Podcasting in B2B is new. That’s okay. New is good. But sometimes, especially when times are tough and money is scarce, new can be scary.
Ever since the global crisis began, we’ve watched company after company turn to two major outlets as their alternative to in-person events: Webinars and Virtual Events.
While these mediums are great and have a rightful claim to being in the conversation, there is one being left out only because it’s new in B2B: Podcasting.
In a recent LinkedIn post, Dave Gerhardt, CMO at Privy and host of a popular B2B Patreon group called “The A List” said if he had $500 to his name and wanted to start a business, the first place he’d turn would be a podcast.
Now, Dave is a podcast guru to be sure, but there’s rationale behind it. Why, if a CMO could do ANYTHING, would he choose a podcast over other mediums?
Podcasting is a fast way to engage clients and prospects
Instead of reaching out to clients prospects and asking them to jump on your demo (especially in times like these where few companies are in “buy” mode), you can ask them to be featured as a guest on your podcast.
It establishes the same end result you were hoping for – a genuine conversation with your ideal customer – without having to push your product on someone who doesn’t think they’re going to buy anything today.
You will get to spend an hour with this person on the podcast interview. They’ll talk all about what they’re experiencing, pains they’re having, roadblocks in their job, etc.. and if by chance, your product or service happens to solve that problem, well then afterward you can simply say “hey, I’ve had a great time today. I know you mentioned X and my company actually helps with that. Would you be open to learning more?”
Again, you’ve just spent an hour getting to know this person and are featuring them in a highlight piece. Guards are down, your guest is in a good mood. Should be an easy conversation. And if it doesn’t make sense right now to try to move to the next step, you just had an hour conversation with someone you wanted to meet and will also end up publishing a bunch of thought leadership content out of it.
So basically, in your worst-case scenario, you get to have an hour-long meeting with your ideal customer and have a piece of premium content that will be co-branded with their company.
Best-case scenario, you got pain and can solve their problems. In this new normal, people still have business problems that need solving. If you can position correctly, you can still help people and sell your solution.
Podcasting is a lighter lift than a webinar series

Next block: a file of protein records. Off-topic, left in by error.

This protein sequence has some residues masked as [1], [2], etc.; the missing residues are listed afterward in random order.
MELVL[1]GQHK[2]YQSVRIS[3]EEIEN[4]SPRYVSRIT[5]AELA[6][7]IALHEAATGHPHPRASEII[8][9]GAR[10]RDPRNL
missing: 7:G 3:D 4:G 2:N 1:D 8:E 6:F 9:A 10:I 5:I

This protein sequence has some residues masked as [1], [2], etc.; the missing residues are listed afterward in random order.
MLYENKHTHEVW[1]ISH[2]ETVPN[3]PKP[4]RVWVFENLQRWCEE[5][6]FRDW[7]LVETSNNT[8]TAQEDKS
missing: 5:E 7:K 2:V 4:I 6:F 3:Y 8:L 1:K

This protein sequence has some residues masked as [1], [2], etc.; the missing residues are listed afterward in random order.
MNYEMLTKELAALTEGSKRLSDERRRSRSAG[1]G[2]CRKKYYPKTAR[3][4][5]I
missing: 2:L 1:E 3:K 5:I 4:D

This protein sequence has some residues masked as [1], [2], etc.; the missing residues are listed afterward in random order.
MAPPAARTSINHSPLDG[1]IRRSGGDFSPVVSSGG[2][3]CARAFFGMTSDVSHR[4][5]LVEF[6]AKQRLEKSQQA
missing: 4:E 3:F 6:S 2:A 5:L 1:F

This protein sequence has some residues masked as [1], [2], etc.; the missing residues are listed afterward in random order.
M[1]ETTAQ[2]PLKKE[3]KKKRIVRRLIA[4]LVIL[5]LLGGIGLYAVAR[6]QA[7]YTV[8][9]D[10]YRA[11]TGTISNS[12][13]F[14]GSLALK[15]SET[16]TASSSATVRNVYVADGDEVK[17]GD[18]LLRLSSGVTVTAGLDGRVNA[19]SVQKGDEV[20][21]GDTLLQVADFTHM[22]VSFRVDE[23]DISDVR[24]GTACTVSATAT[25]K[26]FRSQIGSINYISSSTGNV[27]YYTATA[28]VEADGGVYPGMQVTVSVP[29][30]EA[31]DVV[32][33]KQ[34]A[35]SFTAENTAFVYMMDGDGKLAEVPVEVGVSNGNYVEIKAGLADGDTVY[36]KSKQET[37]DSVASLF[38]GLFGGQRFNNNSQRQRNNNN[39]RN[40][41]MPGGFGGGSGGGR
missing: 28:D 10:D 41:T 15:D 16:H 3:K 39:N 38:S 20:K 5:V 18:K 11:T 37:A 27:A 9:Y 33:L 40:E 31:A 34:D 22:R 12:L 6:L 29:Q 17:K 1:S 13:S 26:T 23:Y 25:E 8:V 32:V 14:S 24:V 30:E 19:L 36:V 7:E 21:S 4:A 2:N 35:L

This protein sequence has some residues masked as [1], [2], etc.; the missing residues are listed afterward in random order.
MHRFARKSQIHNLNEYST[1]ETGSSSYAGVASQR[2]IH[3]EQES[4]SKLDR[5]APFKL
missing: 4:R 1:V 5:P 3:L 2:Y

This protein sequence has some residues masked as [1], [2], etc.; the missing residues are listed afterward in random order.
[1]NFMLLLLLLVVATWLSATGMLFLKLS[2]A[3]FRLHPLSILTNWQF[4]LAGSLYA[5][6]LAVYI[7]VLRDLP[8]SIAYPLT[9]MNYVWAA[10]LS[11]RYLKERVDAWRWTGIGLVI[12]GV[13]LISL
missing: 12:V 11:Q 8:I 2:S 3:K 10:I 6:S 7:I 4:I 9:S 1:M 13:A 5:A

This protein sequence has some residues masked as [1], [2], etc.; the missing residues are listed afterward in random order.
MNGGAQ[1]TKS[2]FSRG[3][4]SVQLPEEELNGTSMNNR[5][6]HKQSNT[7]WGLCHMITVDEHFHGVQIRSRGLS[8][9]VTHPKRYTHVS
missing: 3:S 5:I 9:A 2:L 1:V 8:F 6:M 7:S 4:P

The podcast format flips the webinar format on its head. While the webinar format is done much more infrequently, each one is like a content Super Bowl. It’s a big to-do. Hard-hitting guest. Revolutionary presentation. Guests in attendance live. The goal is to get as many leads as possible out of each episode.
The podcast flips that model on its head. The goal is to convert the actual guest. Listeners are great and you hope you can get a few leads here and there from listeners, but the real goal is the person you’re talking to. They are who you’re focused on for each episode.
Unlike a webinar, you can do multiple podcasts per month. 3, 5, 8 episodes each month? At the most simple of levels, all you’re doing is recording an interview with your ideal customer. It’s not live. There’s no audience. There’s no official presentation. Just a conversation. If you get a rhythm with good questions and a solid approach, you can produce these quickly and in high volume – talking to lots of folks you could only wish would give you an hour of their time.
To execute a webinar you need: presentation, live audience, good questions, good guest that will drive live engagement, webinar software.
To execute a podcast you need: recording software, a guest… headphones with a mic?
Podcast episodes can be repurposed in a variety of formats
Now, to really take your podcast to the next level, you’ll want to do more than just record an interview. A podcast can be a huge part of your content strategy if done the right way. Podcast episodes, as Dave mentioned, can be repurposed into blogs and social media posts. You can do a monthly wrap-up and send over episodes as a newsletter. You can make short videos around the topics.
There are dozens of pieces of content you can develop from each hour-long conversation and no shortage of add-ons you can build around it.
Written by Justin Brown
Justin is the Co-Founder of Motion. With a background in Marketing, Communications and Sales, Justin brings a wealth of experience working with some of the world’s fastest growing B2B tech companies. After steering a video production company into the Inc. 5000 as the Head of Sales and Marketing, he started Motion where he now helps build marketing strategies for some of the most innovative B2B tech companies in the country. You can find him on LinkedIn.